Sunday, 5 June 2011

the right to be me, the right to be free

this is a post of links to stuff by awesome women of colour. the first is a clip by rangimarie turuki rose peri, who speaks about being yourself & celebrating yourself. i particularly love the bit where she says:

in my world i'm perfect, i'm beautiful. so beautiful that all waters want to reflect my image.

wouldn't be so absolutely wonderful if we could all feel that way about ourselves all the time? there's absolutely no reason we shouldn't except for the constant messages around trying to convince us that we're lacking in some way. anyway, here's the whole clip, entitled "the right to be me":

second is a piece by diana abu-jaber, in response to author v s naipaul's comment "I read a piece of writing and within a paragraph or two I know whether it is by a woman or not. I think [it is] unequal to me." the response is pretty powerful & here's an excerpt:

But what worries me more is your comment that that women write with "sentimentality, the narrow view of the world," because, "inevitably for a woman, she is not a complete master of a house, so that comes over in her writing too."

Your use of the word "master," is chilling. My father's family is from a part of the world that has been colonized and conquered many times over. For many Jordanians, education and literacy has come in the form of British schools and the English language: but can anyone claim that the colonized subject is the master of his or her own home?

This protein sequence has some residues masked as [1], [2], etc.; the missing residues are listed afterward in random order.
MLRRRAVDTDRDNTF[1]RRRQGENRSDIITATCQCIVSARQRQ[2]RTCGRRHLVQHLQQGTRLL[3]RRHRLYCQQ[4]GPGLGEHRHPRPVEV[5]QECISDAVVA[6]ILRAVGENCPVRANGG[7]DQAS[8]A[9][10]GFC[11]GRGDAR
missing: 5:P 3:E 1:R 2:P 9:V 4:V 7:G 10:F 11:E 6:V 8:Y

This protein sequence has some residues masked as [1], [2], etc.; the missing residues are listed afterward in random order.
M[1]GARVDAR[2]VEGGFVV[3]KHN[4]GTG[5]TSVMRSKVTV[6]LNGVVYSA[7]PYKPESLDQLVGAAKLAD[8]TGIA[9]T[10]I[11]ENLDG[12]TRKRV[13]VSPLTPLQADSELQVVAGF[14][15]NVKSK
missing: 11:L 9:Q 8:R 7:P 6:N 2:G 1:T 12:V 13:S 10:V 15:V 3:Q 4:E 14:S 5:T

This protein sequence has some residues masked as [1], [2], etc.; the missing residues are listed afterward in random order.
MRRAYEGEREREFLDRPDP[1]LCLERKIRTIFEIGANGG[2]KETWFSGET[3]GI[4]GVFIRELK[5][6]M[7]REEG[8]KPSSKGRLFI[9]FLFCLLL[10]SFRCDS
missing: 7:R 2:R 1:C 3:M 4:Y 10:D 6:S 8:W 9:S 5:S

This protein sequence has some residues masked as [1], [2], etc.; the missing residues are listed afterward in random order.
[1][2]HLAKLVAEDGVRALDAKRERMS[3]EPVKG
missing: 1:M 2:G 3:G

My Palestinian grandmother, who was most decidedly the master of her house, amassed a great library: She collected books, some written in Arabic, many in English. But she told me that one of the best authors she knew of was a poet, a Bedouin woman named Hanan.

Hanan recited her poetry: she didn't know how to read and write, but she knew how to observe, detail and describe her experience. She knew how to feel deeply and then how to convey those feelings so they kindled within the minds of the listeners.

Perhaps, Naipaul, that is what you mean when you said women write with "sentimentality." Though it seems to me that this kind of sentiment would not be such a terrible thing.

and finally, i just love this image from the facebook page supporting manal alsharif (the saudi woman who was jailed for almost two weeks for the act of filming herself driving & putting the clip up on you-tube):

the image has the tagline "“The secret of happiness is freedom. The secret of freedom is courage.” certainly plenty of courage being shown in this fight, and across the arab world as people continue to die for the right to be free.

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